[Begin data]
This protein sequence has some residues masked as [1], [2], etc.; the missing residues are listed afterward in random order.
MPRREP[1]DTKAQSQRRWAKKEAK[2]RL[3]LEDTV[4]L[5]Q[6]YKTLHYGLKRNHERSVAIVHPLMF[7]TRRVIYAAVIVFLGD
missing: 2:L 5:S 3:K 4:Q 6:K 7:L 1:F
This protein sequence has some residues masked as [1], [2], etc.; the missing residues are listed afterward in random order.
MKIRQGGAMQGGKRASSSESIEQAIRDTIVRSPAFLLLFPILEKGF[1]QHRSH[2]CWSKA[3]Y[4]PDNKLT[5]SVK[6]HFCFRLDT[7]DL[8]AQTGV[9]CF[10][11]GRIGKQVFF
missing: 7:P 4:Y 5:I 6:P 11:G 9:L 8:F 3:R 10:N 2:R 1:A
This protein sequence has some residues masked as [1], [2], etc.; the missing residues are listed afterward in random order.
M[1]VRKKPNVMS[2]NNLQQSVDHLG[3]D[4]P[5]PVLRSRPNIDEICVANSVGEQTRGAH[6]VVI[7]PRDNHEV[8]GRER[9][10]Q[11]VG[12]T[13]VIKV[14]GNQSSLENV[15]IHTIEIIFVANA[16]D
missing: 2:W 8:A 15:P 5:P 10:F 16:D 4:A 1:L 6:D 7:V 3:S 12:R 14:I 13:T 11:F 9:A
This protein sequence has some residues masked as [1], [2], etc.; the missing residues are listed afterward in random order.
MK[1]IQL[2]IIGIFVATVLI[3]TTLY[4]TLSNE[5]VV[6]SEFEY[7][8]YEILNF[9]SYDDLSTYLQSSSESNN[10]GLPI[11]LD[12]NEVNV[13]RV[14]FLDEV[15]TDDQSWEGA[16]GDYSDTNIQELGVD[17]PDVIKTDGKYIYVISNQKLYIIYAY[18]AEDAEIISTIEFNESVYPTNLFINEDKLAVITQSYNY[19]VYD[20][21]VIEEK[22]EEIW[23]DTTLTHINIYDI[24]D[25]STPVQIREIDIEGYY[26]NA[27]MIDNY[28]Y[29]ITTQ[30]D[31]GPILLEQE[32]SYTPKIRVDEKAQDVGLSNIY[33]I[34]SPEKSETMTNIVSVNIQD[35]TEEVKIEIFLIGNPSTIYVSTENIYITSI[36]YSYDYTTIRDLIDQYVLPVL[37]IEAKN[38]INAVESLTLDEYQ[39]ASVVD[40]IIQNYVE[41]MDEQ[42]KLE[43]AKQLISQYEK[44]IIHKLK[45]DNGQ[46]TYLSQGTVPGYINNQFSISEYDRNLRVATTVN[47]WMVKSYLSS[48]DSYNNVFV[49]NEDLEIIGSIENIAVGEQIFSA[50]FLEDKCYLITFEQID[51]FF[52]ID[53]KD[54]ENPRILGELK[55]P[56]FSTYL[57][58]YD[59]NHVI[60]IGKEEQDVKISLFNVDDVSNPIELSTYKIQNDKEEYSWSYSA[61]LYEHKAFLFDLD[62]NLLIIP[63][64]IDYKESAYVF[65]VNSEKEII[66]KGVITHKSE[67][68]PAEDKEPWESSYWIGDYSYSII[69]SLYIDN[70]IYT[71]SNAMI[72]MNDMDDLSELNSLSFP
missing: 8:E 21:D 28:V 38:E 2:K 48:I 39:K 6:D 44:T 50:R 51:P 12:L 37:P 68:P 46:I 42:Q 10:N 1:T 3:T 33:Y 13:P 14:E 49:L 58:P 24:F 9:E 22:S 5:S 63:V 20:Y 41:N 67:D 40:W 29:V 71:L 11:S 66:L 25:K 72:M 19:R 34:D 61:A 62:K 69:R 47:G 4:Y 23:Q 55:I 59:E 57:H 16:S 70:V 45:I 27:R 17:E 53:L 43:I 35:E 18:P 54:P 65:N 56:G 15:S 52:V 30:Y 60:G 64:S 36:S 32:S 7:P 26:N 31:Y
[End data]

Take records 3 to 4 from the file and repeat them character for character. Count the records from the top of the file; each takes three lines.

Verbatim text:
This protein sequence has some residues masked as [1], [2], etc.; the missing residues are listed afterward in random order.
M[1]VRKKPNVMS[2]NNLQQSVDHLG[3]D[4]P[5]PVLRSRPNIDEICVANSVGEQTRGAH[6]VVI[7]PRDNHEV[8]GRER[9][10]Q[11]VG[12]T[13]VIKV[14]GNQSSLENV[15]IHTIEIIFVANA[16]D
missing: 2:W 8:A 15:P 5:P 10:F 16:D 4:A 1:L 6:D 7:V 3:S 12:R 14:I 13:T 11:F 9:A
This protein sequence has some residues masked as [1], [2], etc.; the missing residues are listed afterward in random order.
MK[1]IQL[2]IIGIFVATVLI[3]TTLY[4]TLSNE[5]VV[6]SEFEY[7][8]YEILNF[9]SYDDLSTYLQSSSESNN[10]GLPI[11]LD[12]NEVNV[13]RV[14]FLDEV[15]TDDQSWEGA[16]GDYSDTNIQELGVD[17]PDVIKTDGKYIYVISNQKLYIIYAY[18]AEDAEIISTIEFNESVYPTNLFINEDKLAVITQSYNY[19]VYD[20][21]VIEEK[22]EEIW[23]DTTLTHINIYDI[24]D[25]STPVQIREIDIEGYY[26]NA[27]MIDNY[28]Y[29]ITTQ[30]D[31]GPILLEQE[32]SYTPKIRVDEKAQDVGLSNIY[33]I[34]SPEKSETMTNIVSVNIQD[35]TEEVKIEIFLIGNPSTIYVSTENIYITSI[36]YSYDYTTIRDLIDQYVLPVL[37]IEAKN[38]INAVESLTLDEYQ[39]ASVVD[40]IIQNYVE[41]MDEQ[42]KLE[43]AKQLISQYEK[44]IIHKLK[45]DNGQ[46]TYLSQGTVPGYINNQFSISEYDRNLRVATTVN[47]WMVKSYLSS[48]DSYNNVFV[49]NEDLEIIGSIENIAVGEQIFSA[50]FLEDKCYLITFEQID[51]FF[52]ID[53]KD[54]ENPRILGELK[55]P[56]FSTYL[57][58]YD[59]NHVI[60]IGKEEQDVKISLFNVDDVSNPIELSTYKIQNDKEEYSWSYSA[61]LYEHKAFLFDLD[62]NLLIIP[63][64]IDYKESAYVF[65]VNSEKEII[66]KGVITHKSE[67][68]PAEDKEPWESSYWIGDYSYSII[69]SLYIDN[70]IYT[71]SNAMI[72]MNDMDDLSELNSLSFP
missing: 8:E 21:D 28:V 38:E 2:K 48:I 39:K 6:D 44:T 50:R 51:P 12:L 37:P 68:P 46:I 42:Q 10:N 1:T 3:T 33:Y 13:P 14:E 49:L 58:P 24:F 9:E 22:S 5:S 63:V 20:Y 41:N 67:D 40:W 29:V 71:L 11:S 66:L 25:K 72:M 19:R 34:D 61:A 62:K 69:R 47:G 4:Y 23:Q 55:I 59:E 57:H 16:S 70:V 45:I 27:R 17:E 53:L 43:I 35:E 18:P 54:P 65:N 56:G 15:S 52:V 30:Y 60:G 64:S 36:S 32:S 7:P 26:N 31:Y